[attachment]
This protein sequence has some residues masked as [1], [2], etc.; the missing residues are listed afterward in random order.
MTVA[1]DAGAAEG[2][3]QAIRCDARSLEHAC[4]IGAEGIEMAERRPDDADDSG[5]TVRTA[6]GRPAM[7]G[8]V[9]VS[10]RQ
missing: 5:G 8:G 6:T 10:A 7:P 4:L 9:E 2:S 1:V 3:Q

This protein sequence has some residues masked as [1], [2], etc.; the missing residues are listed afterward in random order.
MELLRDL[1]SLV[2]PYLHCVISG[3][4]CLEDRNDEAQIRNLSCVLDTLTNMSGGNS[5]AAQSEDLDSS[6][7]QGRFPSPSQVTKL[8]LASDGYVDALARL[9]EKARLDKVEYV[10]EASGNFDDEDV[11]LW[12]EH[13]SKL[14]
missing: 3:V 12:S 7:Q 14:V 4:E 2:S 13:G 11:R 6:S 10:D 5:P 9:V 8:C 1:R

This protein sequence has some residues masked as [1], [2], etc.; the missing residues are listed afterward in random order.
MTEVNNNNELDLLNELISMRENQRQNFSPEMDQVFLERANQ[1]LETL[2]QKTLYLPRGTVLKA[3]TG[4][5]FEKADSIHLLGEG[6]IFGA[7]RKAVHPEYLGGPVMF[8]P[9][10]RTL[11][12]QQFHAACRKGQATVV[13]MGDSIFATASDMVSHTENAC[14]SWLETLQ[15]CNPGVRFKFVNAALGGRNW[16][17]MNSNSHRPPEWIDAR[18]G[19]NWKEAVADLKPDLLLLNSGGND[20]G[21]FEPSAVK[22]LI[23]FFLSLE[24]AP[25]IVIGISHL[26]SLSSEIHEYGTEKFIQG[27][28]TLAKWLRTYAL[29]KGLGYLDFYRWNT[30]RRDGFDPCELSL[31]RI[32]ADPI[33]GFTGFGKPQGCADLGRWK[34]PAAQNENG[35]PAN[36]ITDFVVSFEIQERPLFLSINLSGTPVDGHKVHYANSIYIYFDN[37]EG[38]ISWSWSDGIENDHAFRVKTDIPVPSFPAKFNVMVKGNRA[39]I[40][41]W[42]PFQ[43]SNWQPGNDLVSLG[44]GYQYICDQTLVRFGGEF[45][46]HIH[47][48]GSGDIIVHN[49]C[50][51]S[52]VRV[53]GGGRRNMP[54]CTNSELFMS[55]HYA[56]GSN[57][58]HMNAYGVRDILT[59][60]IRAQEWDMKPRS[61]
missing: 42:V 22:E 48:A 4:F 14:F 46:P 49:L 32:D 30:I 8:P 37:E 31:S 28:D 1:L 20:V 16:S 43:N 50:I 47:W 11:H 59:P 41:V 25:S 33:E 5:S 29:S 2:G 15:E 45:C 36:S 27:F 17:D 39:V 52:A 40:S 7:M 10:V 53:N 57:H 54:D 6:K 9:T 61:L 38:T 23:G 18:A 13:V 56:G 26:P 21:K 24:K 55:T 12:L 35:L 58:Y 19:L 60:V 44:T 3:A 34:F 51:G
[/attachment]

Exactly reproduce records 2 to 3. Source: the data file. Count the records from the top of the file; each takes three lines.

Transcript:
This protein sequence has some residues masked as [1], [2], etc.; the missing residues are listed afterward in random order.
MELLRDL[1]SLV[2]PYLHCVISG[3][4]CLEDRNDEAQIRNLSCVLDTLTNMSGGNS[5]AAQSEDLDSS[6][7]QGRFPSPSQVTKL[8]LASDGYVDALARL[9]EKARLDKVEYV[10]EASGNFDDEDV[11]LW[12]EH[13]SKL[14]
missing: 3:V 12:S 7:Q 14:V 4:E 2:S 13:G 11:R 6:S 10:D 5:P 9:V 8:C 1:R

This protein sequence has some residues masked as [1], [2], etc.; the missing residues are listed afterward in random order.
MTEVNNNNELDLLNELISMRENQRQNFSPEMDQVFLERANQ[1]LETL[2]QKTLYLPRGTVLKA[3]TG[4][5]FEKADSIHLLGEG[6]IFGA[7]RKAVHPEYLGGPVMF[8]P[9][10]RTL[11][12]QQFHAACRKGQATVV[13]MGDSIFATASDMVSHTENAC[14]SWLETLQ[15]CNPGVRFKFVNAALGGRNW[16][17]MNSNSHRPPEWIDAR[18]G[19]NWKEAVADLKPDLLLLNSGGND[20]G[21]FEPSAVK[22]LI[23]FFLSLE[24]AP[25]IVIGISHL[26]SLSSEIHEYGTEKFIQG[27][28]TLAKWLRTYAL[29]KGLGYLDFYRWNT[30]RRDGFDPCELSL[31]RI[32]ADPI[33]GFTGFGKPQGCADLGRWK[34]PAAQNENG[35]PAN[36]ITDFVVSFEIQERPLFLSINLSGTPVDGHKVHYANSIYIYFDN[37]EG[38]ISWSWSDGIENDHAFRVKTDIPVPSFPAKFNVMVKGNRA[39]I[40][41]W[42]PFQ[43]SNWQPGNDLVSLG[44]GYQYICDQTLVRFGGEF[45][46]HIH[47][48]GSGDIIVHN[49]C[50][51]S[52]VRV[53]GGGRRNMP[54]CTNSELFMS[55]HYA[56]GSN[57][58]HMNAYGVRDILT[59][60]IRAQEWDMKPRS[61]
missing: 42:V 22:E 48:A 4:F 14:F 46:P 49:L 32:D 30:I 8:P 37:E 31:S 28:D 1:L 20:V 16:S 43:N 50:I 47:W 11:H 59:P 41:V 25:S 33:E 5:S 29:S 2:G 15:E 45:C 36:S 27:F 17:D 39:V 52:A 40:S 7:M 10:V 53:N 57:H 54:D 6:K 9:T 61:L 38:T 23:G 18:A 13:V 56:G 26:P 21:K 24:K 55:T 12:L 35:L 58:Y 19:L 60:V 44:T 3:A 34:F 51:G